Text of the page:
U.S. Government Financial Statements: Results of GAO's Fiscal Year 1997
Audit (Testimony, 04/01/98, GAO/T-AIMD-98-128).

Pursuant to a legislative requirement, GAO discussed the results of its
audit of the United States government's consolidated financial

GAO noted that: (1) significant financial systems weaknesses, problems
with fundamental recordkeeping, incomplete documentation, and weak
internal controls, including computer controls, prevented the government
from accurately reporting a large portion of assets, liabilities, and
costs; (2) these deficiencies affect the reliability of the consolidated
financial statements and much of the underlying financial information;
(3) they also affect the government's ability to accurately measure the
full cost and financial performance of programs and effectively and
efficiently manage its operations; (4) such deficiencies prevented GAO
from being able to form an opinion on the reliability of the
consolidated financial statements; (5) they are the result of widespread
material internal control and financial systems weaknesses that
significantly impair the federal government's ability to adequately
safeguard assets, ensure proper recording of transactions, and ensure
compliance with laws and regulations; (6) GAO's audit of the federal
government's consolidated financial statements and the Inspectors
General audits of agencies' financial statements have resulted in an
identification and analysis of deficiencies in the government's
recordkeeping and control systems and recommendations to correct them;
(7) fixing these problems represents a significant challenge because of
the size and complexity of the federal government and the discipline
needed to comply with new accounting and reporting requirements; (8)
several individual agencies that have been audited for a number of years
faced serious deficiencies in their initial audits and made good
progress in resolving them; (9) with a concerted effort, the federal
government, as a whole, can continue to make progress toward ensuring
full accountability and generating reliable information on a regular
basis; (10) annual financial statement audits are essential to ensuring
the effectiveness of the improvements now underway, and ultimately, to
producing the reliable and complete information needed by decisionmakers
and the public to evaluate the government's financial performance; and
(11) they are also central to helping the government implement broader
management reforms called for by the Government Performance and Results

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The federal government has material weaknesses in controls related to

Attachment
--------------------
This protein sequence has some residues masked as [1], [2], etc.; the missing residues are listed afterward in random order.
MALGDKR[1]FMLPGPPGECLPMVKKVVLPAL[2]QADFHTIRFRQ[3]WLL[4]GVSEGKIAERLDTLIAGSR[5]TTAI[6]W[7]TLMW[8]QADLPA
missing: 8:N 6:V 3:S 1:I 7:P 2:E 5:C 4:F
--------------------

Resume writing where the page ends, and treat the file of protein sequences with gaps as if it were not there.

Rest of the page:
its tax collection activities, which affect its ability to
efficiently and effectively account for and collect the government's
revenue.\4 This situation requires extensive reliance on ad hoc
programming and analysis and material audit adjustments to prepare
basic financial information.  For example, the government currently
does not obtain information necessary to identify tax collections by
every type of tax at the time of collection.  As a result, the
government cannot separately report revenue for three of the four
largest revenue sources--Social Security, Hospital Insurance, and
individual income taxes.  Because of this, the government had to
report these three tax types in the same line item on the
Consolidated Statement of Changes in Net Position.  Additionally,
excise tax revenues are distributed to the relevant trust funds based
on assessments rather than, as required by the Internal Revenue Code,
on collections. 

Serious weaknesses also affect the federal government's ability to
effectively manage its taxes receivable and other unpaid
assessments.\5 The lack of appropriate subsidiary systems to track
the status of taxpayer accounts affects the government's ability to
make informed decisions about collection efforts.  This weakness, for
example, has resulted in the government pursuing and collecting, from
individual taxpayers, taxes that had already been paid. 
Additionally, the federal government is vulnerable to loss of tax
revenue due to weaknesses in controls over disbursements for tax
refunds.  The government does not perform fundamental verification
procedures to ensure the validity of amounts claimed by taxpayers as
overpayments prior to making disbursements for refunds. 
Consequently, it does not have effective controls to prevent the
inappropriate payment of refunds, increasing its exposure to lost
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